Our workplaces are formal, professional, and structured to accommodate business systems, interactions, frequency of direct communications, and access to human capital (or people knowledge) by being in the presence of others.
A workplace at home is more informal, more comfortable, and lacks the structure of the work environment, making it difficult for those with ADHD to self-regulate their attention. Gone are the face-to-face human interactions, the “buzz” of other busy bees getting work done with their work energy.
The COVID-19 pandemic brought isolation. In March 2020, I was motivated to do an Attention Talk Radio show about working from home. The editor of Attention Magazine tuned into the show and asked me to write an article on the topic that I’m sharing with you now. As I read it again, I notice two key mindsets for success. The first is to simulate the work environment as close as possible. The second is to make sure you have all the tools you need to be most productive.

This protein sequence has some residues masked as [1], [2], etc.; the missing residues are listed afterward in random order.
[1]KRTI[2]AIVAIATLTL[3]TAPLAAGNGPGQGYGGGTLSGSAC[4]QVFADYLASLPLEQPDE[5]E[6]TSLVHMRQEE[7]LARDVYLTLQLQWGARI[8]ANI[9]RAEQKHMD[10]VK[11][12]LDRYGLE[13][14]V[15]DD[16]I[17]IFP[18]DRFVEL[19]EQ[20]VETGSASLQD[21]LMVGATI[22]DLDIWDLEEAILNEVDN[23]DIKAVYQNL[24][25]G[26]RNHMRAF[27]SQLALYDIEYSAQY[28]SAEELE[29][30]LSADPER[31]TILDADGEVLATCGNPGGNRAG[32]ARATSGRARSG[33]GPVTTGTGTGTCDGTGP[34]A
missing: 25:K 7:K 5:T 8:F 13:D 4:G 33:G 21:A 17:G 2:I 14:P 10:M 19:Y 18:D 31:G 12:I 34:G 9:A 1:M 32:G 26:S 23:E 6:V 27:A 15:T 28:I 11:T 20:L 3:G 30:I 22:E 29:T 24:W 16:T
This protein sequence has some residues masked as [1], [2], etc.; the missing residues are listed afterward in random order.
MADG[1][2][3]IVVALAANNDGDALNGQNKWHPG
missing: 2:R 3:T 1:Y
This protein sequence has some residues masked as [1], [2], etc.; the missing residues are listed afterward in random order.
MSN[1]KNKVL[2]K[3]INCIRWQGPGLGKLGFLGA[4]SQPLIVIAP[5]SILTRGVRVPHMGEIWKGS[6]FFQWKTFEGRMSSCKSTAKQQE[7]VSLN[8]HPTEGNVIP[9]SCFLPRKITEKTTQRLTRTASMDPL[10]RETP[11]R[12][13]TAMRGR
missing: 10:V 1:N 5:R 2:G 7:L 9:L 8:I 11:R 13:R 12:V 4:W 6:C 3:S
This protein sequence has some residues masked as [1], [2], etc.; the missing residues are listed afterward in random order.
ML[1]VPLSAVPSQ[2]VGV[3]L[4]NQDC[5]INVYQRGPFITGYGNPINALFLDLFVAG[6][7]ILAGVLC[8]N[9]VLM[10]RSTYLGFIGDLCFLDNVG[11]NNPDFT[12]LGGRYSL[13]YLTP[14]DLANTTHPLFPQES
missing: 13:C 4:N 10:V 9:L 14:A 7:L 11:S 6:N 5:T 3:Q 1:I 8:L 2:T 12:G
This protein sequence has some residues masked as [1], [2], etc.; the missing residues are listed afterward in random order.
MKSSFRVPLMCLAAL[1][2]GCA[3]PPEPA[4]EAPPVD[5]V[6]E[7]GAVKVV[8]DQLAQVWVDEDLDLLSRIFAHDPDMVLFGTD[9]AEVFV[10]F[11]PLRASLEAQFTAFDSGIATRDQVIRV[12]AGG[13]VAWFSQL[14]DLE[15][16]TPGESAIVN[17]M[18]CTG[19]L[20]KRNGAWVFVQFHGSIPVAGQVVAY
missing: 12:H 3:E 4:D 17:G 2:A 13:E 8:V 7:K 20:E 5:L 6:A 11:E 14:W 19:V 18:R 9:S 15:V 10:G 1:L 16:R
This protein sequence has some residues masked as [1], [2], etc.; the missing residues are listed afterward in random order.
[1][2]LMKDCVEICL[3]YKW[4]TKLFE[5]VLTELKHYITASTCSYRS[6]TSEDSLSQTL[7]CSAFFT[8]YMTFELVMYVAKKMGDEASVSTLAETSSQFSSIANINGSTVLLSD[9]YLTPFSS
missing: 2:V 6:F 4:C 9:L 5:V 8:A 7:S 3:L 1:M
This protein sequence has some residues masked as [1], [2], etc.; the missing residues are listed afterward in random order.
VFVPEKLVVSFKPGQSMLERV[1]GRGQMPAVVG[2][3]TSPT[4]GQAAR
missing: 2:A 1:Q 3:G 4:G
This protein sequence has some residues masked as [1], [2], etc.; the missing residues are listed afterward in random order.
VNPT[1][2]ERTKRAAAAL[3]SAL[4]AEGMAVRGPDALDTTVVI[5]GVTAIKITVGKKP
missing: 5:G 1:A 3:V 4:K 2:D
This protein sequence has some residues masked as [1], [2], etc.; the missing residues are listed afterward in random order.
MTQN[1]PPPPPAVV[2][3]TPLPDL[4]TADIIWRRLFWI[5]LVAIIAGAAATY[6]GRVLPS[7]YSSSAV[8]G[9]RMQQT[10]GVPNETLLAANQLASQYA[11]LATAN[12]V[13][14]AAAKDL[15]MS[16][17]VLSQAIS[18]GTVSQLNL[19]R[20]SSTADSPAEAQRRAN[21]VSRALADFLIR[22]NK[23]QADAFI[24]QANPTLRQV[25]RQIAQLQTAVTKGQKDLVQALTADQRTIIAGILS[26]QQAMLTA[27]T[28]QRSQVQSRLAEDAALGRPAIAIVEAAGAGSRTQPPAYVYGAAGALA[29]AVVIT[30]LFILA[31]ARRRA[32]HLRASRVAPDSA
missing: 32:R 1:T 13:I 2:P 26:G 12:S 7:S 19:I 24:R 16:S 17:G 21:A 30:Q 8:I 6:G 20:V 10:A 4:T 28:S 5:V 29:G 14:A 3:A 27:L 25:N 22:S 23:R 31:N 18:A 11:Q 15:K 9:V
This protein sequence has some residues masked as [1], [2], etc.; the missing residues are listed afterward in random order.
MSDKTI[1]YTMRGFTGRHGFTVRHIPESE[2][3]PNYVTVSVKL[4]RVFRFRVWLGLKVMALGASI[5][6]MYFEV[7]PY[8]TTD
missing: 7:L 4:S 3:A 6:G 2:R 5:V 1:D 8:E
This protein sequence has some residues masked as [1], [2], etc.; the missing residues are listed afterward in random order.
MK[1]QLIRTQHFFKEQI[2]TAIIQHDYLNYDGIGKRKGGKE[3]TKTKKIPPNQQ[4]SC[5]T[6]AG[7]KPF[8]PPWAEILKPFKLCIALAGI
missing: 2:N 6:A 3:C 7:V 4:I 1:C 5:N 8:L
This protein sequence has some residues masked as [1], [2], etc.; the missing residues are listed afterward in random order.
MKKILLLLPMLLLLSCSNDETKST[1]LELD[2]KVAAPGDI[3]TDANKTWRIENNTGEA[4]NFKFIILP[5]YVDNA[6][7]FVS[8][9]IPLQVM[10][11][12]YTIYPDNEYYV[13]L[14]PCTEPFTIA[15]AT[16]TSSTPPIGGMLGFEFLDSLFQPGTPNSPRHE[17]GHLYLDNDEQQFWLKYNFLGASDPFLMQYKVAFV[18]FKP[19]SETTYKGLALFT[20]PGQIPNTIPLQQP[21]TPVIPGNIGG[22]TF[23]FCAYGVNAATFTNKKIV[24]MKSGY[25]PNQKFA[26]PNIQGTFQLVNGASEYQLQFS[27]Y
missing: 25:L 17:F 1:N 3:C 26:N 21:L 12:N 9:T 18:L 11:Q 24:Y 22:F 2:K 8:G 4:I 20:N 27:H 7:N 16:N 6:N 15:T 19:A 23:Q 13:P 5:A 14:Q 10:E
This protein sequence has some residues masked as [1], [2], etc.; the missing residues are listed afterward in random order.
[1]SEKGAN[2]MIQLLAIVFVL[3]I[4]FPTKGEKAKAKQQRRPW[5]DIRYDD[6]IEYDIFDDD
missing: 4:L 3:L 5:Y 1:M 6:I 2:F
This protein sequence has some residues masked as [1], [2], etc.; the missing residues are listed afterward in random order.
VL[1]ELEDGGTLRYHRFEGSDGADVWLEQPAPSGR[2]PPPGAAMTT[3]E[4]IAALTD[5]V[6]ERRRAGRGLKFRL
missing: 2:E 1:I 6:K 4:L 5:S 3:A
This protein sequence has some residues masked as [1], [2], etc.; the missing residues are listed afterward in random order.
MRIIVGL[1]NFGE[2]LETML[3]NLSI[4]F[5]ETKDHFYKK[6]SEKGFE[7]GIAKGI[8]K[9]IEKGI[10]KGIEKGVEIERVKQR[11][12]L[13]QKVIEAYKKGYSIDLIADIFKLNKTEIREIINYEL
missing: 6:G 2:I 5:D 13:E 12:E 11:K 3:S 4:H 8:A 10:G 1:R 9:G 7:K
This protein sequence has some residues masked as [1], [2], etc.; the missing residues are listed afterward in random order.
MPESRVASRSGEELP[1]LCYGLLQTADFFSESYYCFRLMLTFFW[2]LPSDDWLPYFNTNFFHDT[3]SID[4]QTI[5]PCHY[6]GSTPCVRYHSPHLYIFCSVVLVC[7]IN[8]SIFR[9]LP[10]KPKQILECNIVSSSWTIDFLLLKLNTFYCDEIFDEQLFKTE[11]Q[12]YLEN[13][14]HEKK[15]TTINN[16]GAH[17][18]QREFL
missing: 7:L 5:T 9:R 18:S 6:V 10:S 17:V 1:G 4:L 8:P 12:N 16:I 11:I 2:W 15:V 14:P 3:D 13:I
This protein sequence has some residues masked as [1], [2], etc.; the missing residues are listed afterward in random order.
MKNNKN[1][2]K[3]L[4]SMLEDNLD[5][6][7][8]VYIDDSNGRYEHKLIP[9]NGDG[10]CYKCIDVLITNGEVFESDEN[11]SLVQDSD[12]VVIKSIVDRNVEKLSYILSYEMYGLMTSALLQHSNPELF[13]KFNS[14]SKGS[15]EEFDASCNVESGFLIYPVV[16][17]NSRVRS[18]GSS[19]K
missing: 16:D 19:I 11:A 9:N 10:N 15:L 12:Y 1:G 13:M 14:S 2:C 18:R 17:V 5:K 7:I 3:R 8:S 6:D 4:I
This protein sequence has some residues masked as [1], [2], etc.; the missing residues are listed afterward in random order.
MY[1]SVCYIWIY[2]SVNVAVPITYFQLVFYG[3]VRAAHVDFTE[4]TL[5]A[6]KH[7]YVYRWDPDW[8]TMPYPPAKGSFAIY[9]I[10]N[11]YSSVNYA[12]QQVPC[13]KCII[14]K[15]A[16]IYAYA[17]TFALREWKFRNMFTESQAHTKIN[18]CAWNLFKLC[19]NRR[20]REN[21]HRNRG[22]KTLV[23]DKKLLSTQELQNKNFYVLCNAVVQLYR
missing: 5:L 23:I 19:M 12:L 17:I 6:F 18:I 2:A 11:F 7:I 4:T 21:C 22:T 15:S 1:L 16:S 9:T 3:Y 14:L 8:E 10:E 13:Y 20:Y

The article was written during the pandemic, but its principles apply any time you work from home. I hope you gain valuable insights from reading it. Here’s a link to the PDF: https://digcoaching.com/PDF/ADHD-Productivity-Working-from-Home.pdf